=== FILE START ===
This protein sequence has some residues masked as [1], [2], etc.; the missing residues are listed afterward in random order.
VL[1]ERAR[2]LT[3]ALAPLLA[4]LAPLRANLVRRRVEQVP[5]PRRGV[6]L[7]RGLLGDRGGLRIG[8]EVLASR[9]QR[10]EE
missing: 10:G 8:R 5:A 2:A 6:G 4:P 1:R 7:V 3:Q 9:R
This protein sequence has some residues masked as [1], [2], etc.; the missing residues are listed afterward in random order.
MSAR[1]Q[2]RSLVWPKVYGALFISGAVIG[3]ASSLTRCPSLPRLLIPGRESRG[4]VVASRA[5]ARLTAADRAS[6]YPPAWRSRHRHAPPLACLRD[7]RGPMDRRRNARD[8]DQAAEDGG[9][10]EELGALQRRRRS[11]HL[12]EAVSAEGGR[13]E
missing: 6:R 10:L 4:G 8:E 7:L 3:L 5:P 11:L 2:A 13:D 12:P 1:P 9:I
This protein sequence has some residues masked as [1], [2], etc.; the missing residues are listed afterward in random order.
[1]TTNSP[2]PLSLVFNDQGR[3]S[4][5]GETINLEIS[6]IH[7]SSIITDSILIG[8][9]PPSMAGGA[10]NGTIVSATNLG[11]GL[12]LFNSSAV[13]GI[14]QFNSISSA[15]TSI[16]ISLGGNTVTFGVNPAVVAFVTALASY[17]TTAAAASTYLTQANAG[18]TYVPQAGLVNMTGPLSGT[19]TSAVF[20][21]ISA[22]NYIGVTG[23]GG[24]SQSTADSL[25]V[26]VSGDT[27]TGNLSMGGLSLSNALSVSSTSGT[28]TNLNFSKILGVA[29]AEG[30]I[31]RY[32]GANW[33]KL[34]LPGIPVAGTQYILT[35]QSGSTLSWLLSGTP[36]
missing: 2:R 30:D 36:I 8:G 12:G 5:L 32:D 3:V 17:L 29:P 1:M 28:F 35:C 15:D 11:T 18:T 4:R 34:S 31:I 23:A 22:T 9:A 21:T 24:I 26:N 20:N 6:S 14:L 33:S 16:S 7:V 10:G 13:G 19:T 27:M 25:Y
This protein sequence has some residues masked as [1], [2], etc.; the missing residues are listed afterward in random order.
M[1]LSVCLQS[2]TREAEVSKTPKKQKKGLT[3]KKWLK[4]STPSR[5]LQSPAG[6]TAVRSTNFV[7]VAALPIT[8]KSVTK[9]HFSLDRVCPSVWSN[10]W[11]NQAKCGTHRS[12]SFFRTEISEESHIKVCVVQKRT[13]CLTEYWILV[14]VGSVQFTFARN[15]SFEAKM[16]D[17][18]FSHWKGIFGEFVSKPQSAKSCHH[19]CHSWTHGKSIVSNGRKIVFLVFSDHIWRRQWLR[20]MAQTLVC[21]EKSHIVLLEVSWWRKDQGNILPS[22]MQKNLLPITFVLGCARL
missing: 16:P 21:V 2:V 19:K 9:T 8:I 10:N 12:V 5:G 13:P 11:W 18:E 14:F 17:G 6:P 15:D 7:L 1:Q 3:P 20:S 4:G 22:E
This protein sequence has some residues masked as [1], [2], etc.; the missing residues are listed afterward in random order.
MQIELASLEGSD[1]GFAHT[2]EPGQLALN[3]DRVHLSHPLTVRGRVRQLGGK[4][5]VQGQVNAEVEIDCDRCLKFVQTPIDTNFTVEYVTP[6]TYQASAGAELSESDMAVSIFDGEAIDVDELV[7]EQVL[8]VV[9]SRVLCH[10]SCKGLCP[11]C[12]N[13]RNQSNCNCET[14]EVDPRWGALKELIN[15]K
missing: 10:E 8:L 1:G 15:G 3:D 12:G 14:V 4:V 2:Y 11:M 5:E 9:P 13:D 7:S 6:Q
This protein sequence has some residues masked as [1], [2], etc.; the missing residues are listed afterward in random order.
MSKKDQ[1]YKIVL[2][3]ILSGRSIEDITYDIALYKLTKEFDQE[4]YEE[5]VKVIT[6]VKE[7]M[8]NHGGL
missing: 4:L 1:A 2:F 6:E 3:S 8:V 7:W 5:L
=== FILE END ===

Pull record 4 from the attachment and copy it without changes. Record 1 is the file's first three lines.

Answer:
This protein sequence has some residues masked as [1], [2], etc.; the missing residues are listed afterward in random order.
M[1]LSVCLQS[2]TREAEVSKTPKKQKKGLT[3]KKWLK[4]STPSR[5]LQSPAG[6]TAVRSTNFV[7]VAALPIT[8]KSVTK[9]HFSLDRVCPSVWSN[10]W[11]NQAKCGTHRS[12]SFFRTEISEESHIKVCVVQKRT[13]CLTEYWILV[14]VGSVQFTFARN[15]SFEAKM[16]D[17][18]FSHWKGIFGEFVSKPQSAKSCHH[19]CHSWTHGKSIVSNGRKIVFLVFSDHIWRRQWLR[20]MAQTLVC[21]EKSHIVLLEVSWWRKDQGNILPS[22]MQKNLLPITFVLGCARL
missing: 16:P 21:V 2:V 19:K 9:T 8:I 10:N 12:V 5:G 13:P 11:W 18:E 14:F 17:G 6:P 15:D 7:L 1:Q 3:P 20:S 4:G 22:E